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January 14, 2003

Written by Bob Meyer, Editor of BarterNews

BANC Trading Volume Sees 60% Increase!

Trade Exchanges Embrace More Efficient Way Of Reciprocal Barter

The National Association of Trade Exchange's currency, the BANC, reported $10,908,216 in trade volume for 2002...up 60% over 2001. BANC chairman Ric Zampatti says, "These figures show that the BANC is the premiere national currency in the industry."

BANC (Barter Association National Currency) provides its trade exchange members the opportunity to more efficiently handle reciprocal barter among each other. Rather than shipping products back and forth to offset each purchase, they use the BANC trade dollars to buy and sell from one another.

NATE provides these annual figures to the public, as well as naming the top five producers in total BANC volume in 2002: Illinois Trade, The Barter Company, Continental Trade, BarterNet, and VIP Barter, respectively.

For more information on the BANC or the National Association of Trade Exchanges contact NATE at: (404) 205-5378.

Publicly-Traded Barter Companies' (Small-Cap) Stocks Won't Be Affected By New Ruling

Wall Street's new dictate--the separation of investment banking and equity research--won't affect the six publicly-traded barter companies, as they all have revenues of less than $100 million.

Such small-cap companies have little to lose because even now so few are researched. In fact getting attention from Wall Street analysts is very difficult for any stock trading at less than $5 per share. At present, all of the publicly-traded barter companies are trading under 50 cents a share.

Saudi Arabia Demands Huge Offsets For Weapons Deals

As we reported last week, countries around the globe when making purchases are demanding offsets in addition to cash. Saudi Arabia is linking future weapons deals to such big offset packages--ones that would ensure the transfer of technology to, and training in, their country.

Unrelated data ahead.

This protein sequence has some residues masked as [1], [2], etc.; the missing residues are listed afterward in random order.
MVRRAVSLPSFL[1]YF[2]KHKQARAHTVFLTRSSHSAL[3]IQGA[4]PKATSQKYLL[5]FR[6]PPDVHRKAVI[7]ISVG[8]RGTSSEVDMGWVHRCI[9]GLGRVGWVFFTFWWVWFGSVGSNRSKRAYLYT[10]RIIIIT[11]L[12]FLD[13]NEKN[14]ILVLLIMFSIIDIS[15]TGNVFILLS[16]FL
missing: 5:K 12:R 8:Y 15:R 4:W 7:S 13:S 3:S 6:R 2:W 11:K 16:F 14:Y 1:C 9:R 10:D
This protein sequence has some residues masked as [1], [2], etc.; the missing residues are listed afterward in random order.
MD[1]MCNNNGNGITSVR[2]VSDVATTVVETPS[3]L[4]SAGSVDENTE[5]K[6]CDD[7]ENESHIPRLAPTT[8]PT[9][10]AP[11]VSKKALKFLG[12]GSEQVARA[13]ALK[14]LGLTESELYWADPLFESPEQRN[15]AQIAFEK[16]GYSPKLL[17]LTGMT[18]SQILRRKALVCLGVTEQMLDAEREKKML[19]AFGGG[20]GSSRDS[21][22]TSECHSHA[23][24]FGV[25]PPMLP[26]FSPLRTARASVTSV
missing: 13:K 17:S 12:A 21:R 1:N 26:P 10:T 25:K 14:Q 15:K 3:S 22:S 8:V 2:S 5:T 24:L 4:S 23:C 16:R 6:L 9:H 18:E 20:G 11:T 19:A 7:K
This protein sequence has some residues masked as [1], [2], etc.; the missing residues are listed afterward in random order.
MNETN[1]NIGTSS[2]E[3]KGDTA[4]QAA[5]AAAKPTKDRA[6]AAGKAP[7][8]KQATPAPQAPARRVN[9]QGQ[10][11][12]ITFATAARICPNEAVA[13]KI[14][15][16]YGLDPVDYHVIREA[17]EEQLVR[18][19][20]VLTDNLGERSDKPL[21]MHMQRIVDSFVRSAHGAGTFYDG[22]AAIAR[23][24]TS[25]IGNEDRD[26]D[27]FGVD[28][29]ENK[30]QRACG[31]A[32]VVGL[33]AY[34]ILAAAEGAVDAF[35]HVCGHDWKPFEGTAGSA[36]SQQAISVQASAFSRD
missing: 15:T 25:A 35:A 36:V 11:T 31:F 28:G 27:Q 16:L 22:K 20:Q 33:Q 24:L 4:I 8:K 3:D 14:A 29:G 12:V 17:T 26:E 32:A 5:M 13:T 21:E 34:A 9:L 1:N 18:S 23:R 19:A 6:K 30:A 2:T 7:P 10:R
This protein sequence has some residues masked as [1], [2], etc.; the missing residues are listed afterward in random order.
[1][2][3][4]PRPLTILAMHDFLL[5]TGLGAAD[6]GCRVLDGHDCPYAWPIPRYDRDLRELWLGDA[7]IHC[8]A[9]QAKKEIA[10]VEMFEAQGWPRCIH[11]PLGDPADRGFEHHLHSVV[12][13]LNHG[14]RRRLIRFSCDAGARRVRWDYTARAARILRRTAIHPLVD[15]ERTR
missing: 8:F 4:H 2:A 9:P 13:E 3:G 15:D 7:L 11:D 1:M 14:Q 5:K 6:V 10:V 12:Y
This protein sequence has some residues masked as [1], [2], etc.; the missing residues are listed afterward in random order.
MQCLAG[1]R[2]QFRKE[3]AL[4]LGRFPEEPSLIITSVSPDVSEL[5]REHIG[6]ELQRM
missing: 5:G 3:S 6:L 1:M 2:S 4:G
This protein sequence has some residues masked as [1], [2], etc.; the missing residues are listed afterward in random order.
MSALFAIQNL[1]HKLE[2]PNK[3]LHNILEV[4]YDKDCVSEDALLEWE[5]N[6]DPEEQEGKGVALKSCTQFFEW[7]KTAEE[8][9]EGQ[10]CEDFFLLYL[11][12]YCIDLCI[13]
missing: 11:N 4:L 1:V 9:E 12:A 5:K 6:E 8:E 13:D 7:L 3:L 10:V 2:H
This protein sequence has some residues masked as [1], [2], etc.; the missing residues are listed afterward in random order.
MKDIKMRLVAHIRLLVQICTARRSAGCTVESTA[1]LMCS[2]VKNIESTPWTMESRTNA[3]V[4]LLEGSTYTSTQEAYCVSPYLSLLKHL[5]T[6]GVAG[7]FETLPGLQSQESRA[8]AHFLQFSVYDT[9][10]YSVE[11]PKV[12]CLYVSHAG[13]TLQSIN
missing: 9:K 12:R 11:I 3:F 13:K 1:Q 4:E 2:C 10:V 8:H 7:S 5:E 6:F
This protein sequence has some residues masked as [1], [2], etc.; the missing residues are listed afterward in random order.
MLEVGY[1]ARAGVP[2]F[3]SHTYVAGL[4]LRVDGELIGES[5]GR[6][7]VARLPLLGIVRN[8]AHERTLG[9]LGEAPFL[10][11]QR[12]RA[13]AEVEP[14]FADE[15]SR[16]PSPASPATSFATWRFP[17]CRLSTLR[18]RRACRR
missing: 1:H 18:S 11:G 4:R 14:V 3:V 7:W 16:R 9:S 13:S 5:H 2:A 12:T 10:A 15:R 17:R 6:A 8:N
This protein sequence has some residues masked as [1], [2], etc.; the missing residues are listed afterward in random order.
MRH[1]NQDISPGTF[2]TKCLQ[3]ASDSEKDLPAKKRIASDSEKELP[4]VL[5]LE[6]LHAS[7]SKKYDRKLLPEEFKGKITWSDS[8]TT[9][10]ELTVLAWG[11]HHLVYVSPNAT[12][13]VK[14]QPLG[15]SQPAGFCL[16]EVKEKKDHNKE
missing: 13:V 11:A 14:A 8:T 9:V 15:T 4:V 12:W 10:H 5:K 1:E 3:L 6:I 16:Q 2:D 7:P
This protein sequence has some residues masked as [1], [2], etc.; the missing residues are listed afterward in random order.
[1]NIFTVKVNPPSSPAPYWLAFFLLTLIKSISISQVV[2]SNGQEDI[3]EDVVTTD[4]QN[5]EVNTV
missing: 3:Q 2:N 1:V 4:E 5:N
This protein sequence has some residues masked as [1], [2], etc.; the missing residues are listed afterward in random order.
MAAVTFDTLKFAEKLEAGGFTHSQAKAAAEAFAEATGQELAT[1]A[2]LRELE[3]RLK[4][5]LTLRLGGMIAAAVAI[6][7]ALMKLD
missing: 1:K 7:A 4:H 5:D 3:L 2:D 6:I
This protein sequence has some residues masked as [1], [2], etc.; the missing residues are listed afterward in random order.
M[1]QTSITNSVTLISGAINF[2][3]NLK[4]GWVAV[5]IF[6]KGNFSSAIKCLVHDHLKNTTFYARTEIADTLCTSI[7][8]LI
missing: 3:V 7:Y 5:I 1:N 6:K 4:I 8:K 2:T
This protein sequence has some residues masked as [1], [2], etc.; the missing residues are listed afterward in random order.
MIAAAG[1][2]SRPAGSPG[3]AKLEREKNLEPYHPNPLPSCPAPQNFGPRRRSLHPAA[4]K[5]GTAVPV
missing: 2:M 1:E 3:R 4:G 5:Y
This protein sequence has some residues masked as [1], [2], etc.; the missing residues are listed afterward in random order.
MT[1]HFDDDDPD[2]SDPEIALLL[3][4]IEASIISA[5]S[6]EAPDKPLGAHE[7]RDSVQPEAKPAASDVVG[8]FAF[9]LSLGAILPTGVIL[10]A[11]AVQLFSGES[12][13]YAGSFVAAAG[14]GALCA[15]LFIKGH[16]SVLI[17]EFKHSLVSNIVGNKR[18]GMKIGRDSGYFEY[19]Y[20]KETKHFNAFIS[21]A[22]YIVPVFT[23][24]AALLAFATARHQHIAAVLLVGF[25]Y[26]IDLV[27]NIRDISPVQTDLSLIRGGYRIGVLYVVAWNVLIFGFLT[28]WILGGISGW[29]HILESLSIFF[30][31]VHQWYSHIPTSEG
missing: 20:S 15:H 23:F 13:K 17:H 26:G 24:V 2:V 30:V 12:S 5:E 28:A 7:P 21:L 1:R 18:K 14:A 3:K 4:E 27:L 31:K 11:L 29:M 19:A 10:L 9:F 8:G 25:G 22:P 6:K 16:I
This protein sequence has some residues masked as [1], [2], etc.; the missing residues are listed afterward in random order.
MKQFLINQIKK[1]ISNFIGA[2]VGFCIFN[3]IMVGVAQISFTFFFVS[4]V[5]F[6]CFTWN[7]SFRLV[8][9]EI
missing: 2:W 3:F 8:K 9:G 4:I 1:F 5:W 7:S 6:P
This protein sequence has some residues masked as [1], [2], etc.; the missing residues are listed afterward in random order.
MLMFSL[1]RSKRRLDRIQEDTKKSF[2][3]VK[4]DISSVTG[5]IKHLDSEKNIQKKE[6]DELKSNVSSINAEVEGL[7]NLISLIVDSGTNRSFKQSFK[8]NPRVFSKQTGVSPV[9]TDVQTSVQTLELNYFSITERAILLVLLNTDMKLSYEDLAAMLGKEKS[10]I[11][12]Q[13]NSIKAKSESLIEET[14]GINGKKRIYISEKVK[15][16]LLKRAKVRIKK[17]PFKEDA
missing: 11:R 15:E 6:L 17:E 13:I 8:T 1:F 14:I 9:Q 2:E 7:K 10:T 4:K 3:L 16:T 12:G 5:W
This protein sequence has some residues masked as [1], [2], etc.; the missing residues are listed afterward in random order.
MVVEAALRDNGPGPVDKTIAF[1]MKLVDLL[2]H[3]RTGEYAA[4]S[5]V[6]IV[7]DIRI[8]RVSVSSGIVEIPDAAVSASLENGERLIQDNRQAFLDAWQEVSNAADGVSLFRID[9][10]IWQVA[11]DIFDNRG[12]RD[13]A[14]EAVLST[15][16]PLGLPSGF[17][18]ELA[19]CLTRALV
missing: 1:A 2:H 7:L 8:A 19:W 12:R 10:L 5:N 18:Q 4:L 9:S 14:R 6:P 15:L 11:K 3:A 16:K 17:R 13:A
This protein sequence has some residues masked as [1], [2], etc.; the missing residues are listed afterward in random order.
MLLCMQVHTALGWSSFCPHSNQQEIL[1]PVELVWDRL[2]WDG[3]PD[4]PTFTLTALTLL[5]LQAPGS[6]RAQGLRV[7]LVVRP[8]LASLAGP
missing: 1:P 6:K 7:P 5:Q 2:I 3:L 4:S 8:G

The city of Riyad is insisting that foreign companies competing for major contracts present proposals for offsets with a minimum of 30 percent and must include the transfer of technology, production lines (for economic development), and the establishment of training facilities for the employment of nationals.

The prospect of barter deals instead of cash for weapons has also been raised and could include the use of Saudi oil for military systems.

World Airline Industry In Deep Trouble

Barter Industry Not Yet Ready To Provide Large Scale Assistance

Combined losses of $31 billion in 2001 and 2002 are more than the airline industry's combined 45 previous years of profits! That's the message from the International Air Transport Association, at a conference last week in Trinidad.

In 2002 the worldwide industry lost $13 billion, in 2001 it lost $18 billion. Last year saw passengers declining 2.5% from the average annual 1.6 billion. (Lower traffic and greater costs for airline security were the major reasons for the losses.)

The 2.5% drop in passengers equals 40 million passengers. If the commercial barter industry were further along in its development, wherein it could provide the airline industry with competent, reliable fulfillment on a large scale, this certainly would be a most enticing market.

H&R Block Settles Suit With Gift Coupons...In Essence Gaining A Marketing Bonanza

The nation's largest tax-preparation firm has agreed to settle a Texas class-action suit that accused H&R Block of receiving kickbacks from a bank that issued loans to its tax-preparation customers.

While it isn't unusual for customers to get coupons in class-action settlements, it is interesting to analyze the large class action settlement. And it looks like H&R Block will not really be that the 700,000 class members who will get $262 million in $20 coupons can only use them against future Block services.

Only one coupon can be used each year. So inasmuch as the average Block tax return is $122, a plaintiff ends up paying $102 for tax preparation.

For H&R Block, the settlement becomes a marketing bonanza as the coupons must be used over a five-year period...yielding a $510 average revenue per claimant. If half the claimants use all their coupons, Block would stand to gain $178.5 million. (PS: The lawyers for H&R Block were paid in cash--$49 million!)